'I am very excited about the emerging evidence on how menopause impacts brain function...Neuroimaging studies will bring us closer to solving the mystery of menopause and brain function.'
Some women also report cognitive symptoms, such as forgetfulness or brain fog. However, symptoms are highly individual to each person and it hasn't always been clear what exactly is driving the physical and mental symptoms some may experience.
For instance, Kane pointed out while the symptoms of menopause have largely been attributed to hormone changes, sleep disruption alone could cause so-called menopause symptoms, such as irritability, mood changes and cognitive function interruption or forgetfulness.
"Sleep disruption alone, whether it's from hot flashes or just the dropping estrogen causing anxiety—the sleep isn't solid, restorative sleep, so the brain isn't going to function well the next day," she explained.
The newer studies, then, are focused on examining what's actually happening at a biological level, which could help shed light on what symptoms occur and why—as well as offer solutions if needed.
"I am very excited about the emerging evidence on how menopause impacts brain function," Biller said. "Although women going through menopausal transition often complain of mood symptoms and hot flashes, there has never been scientific evidence to explain these symptoms. Neuroimaging studies will bring us closer to solving the mystery of menopause and brain function."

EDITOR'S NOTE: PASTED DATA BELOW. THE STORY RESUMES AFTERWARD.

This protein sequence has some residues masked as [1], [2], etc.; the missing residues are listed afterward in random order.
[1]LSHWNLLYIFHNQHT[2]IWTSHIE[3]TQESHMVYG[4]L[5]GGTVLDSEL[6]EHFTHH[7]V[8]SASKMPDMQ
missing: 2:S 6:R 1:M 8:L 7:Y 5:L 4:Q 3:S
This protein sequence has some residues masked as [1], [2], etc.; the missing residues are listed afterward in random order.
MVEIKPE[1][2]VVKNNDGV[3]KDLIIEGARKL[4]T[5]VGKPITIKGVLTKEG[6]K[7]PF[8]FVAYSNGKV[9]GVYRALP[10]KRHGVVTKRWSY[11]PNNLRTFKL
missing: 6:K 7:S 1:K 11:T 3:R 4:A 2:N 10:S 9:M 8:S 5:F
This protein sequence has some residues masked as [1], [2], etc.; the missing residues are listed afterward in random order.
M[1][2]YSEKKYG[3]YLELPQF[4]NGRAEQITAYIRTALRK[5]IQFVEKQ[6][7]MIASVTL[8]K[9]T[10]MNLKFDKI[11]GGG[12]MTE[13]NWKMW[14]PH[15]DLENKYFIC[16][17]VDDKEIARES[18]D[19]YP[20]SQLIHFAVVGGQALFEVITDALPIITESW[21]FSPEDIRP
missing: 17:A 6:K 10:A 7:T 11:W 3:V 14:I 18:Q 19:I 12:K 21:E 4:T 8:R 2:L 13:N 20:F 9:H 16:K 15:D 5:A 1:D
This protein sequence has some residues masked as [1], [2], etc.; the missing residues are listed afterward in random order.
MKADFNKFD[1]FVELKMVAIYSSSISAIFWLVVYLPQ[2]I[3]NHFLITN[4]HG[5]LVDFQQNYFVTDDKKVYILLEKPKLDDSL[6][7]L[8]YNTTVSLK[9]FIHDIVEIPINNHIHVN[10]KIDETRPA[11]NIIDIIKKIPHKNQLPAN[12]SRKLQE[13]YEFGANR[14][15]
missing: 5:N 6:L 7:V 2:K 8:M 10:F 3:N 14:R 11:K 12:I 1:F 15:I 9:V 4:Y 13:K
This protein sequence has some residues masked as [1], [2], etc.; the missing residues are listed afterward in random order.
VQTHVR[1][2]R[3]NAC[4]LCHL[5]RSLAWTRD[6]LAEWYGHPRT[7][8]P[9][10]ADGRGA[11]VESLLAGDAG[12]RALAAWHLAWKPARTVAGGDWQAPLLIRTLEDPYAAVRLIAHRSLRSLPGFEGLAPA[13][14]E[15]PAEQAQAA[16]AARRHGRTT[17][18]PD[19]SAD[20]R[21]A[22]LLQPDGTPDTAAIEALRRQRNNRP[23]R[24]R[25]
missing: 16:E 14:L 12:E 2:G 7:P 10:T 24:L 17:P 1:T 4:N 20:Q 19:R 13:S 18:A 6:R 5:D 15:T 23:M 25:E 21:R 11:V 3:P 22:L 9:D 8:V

Menopause, but make it scientific
What the research so far has shown is while significant hormonal changes do happen during the menopause transition that can impact the brain—primarily, a drop in both progesterone and estrogen—over time, most of those changes do stabilize.
For instance, estrogen decreases can impact memory and cognitive function, while progesterone is key in restorative sleep. However, a June 2021 study in Scientific Reports found biomarkers related to cognitive processing largely stabilized after menopause occurred, as did gray matter volume (again, related to cognitive function).
The study noted the specific brain mitochondria ATP production in the brain suggested there was an "adaptive compensatory process" occurring—or in other words, the brain compensated for the very real physical changes that occurred as a result of menopause.
"Slight, transient decline in cognitive function—'brain fog'—during menopausal transition can occur," Biller said, "But, this usually resolves after menopause."